|Diablo III is the sequel to one of the most popular games of all time; its launch on May 15 could cripple college graduation rates, triple the number of insomniacs worldwide, and slash national productivity. Believe us--we know. We've spent about six weeks with the beta and have just recently escaped from Khanduras to detail our findings.
This time, there's a twist, however. Our preview is written in two parts; a big-picture examination of the game and a fine-grained, behind-the-scenes look at how Diablo 3 deals with some of the problems and design flaws endemic to its predecessor.
End of Days
Diablo III's story begins here, in Tristram's old cathedral.
You arrive in New Tristram roughly a week after a falling star smashes through the old cathedral (shown above). The town is beset by rampaging hordes of undead, and loremaster Deckard Cain is lost in the depths of the old Monastery where the Lord of Terror first awoke decades earlier. The player's first task is to rescue Cain and end the undead threat.
Deckard, from a Diablo III storyboard
Deckard, already old in the first game, now bears a passing resemblance to a Shar Pei and is convinced that the Falling Star heralds the End of Days. His adopted niece, Leah, is less certain. It's been 20 years since the archangel Tyrael destroyed the Worldstone atop Mount Arreat (the conclusion to Diablo II: Lord of Destruction), but the intervening decades have been dark and troubled. New heroes are needed to prevent the rise of Azmodan and Belial, and the road to Hell begins in the moldering ruins of Tristram.
These early events play like a love letter to fans of the original Diablo. Unlike Diablo II, which only sent the player back to the ruins of Tristram for a single mission, Diablo III's first act is threaded with the journals and letters of the original townspeople. The nameless hero of Diablo I who became the Dark Wanderer of Diablo II was originally named Aidan. He was the son of the Mad King Leoric, who returned to Tristram in the original game to right the wrongs of his father. In the first game, the Skeleton King was a unique boss encountered in the upper levels of the Cathedral; he returns as the first boss in Diablo III.
|Story and Gameplay|
Long-time fans of the series will recall Lachdanan, the heroic knight who resisted the evil that corrupted his comrades, even as Leoric's dying curse warped his body. There's no direct encounter with him -- Aidan released his soul back in Diablo I -- but you'll come across his journals in Diablo III and even see a ghostly echo of the murder of Leoric. Even the Mad King is as much to be pitied as scorned. Unlike his son, Leoric refused to serve Diablo, even as the Lord of Terror's whispering drove him mad.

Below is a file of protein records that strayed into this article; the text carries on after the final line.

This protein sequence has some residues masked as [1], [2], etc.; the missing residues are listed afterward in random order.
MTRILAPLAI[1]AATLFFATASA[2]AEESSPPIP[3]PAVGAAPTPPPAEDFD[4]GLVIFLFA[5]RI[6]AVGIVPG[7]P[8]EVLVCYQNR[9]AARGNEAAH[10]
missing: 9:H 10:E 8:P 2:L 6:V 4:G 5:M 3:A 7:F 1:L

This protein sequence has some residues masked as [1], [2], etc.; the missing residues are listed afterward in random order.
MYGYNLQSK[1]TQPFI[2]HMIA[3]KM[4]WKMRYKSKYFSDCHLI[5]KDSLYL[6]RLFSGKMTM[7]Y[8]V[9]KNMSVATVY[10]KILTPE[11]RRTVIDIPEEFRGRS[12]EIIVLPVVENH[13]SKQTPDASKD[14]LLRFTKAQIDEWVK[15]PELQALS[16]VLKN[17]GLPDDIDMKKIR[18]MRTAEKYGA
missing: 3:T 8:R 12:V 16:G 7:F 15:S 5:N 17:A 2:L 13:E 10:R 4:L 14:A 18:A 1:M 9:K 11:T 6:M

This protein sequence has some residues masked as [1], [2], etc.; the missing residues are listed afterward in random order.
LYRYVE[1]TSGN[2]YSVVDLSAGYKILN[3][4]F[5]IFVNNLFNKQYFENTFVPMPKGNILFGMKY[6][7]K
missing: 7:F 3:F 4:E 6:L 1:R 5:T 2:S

His transformation from footnote to significant player is emblematic of the storytelling changes in Diablo III as compared to its predecessors. Blizzard wants Diablo III to tell a better, deeper story than Diablo II did. The good news, for those who prefer minimum encumbrance to their hack-and-slash, is that the details are optional. Lore entries are archived in the player's journal, and while they're worth a small amount of XP, players who don't know Lachdanan from a latte won't have to sweat the minor details.
So how's the gameplay?
In a word, fantastic. The game's mechanics have evolved considerably since Diablo II, and almost entirely for the better. Skills, for example, have been entirely redesigned. Unlike Diablo II, where skill points were invested and locked-in ever-after (until Patch 1.13), Diablo III's skills are entirely dynamic. Various attacks, AoE abilities, and passive skills become available as you level -- as do hotkey options. In the beginning of the game, you're confined to the two mouse buttons and a potion key; hotkeys 1-4 unlock as you gain experience. Players can have up to six skills available at any time.
Skills can be Active or Passive, with new passive skills unlocked every 10 levels
Unlike in previous games, you're free to switch your hotkeyed skills out in any combination, but there's a time delay before the new skills can be used. Unlike in Diablo II (post-Lord of Destruction), there's no fast switching between weapon sets; skill swaps are meant to provide this flexibility while the time delay prevents mindless min/maxing.
Skills are further modified by the use of runes. Runes also unlock as you level and change the function of a basic skill. The beginning Barbarian skill Bash, for example, normally knocks an opponent backwards. The first rune you gain, Clobber, changes the effect from a knockback to a chance to stun. Swapping runes also triggers a cooldown on the related skill. As in many games, certain endgame skills are on a timer and can only be used every few minutes. Skills and runes are linked -- you can't bind Bash+Clobber to one key and Bash+Onslaught to another.
The Hammer is her...erm. Nevermind.
All this talk of timers might leave some fans nervous that Diablo III eschewed D2's frantic gameplay, but in practice, that's not what happens. D3 puts a much greater emphasis on strategy than Diablo II did, but it does so in a way that caters to fast combat. Got a nasty group of Elites to tackle? Lead them down a corridor with a badly reinforced wall and drop it on them. Need a fast escape? If you're a Barbarian, you can use Leap to move between various levels in the dungeon, provided you lead the mobs to an appropriate spot.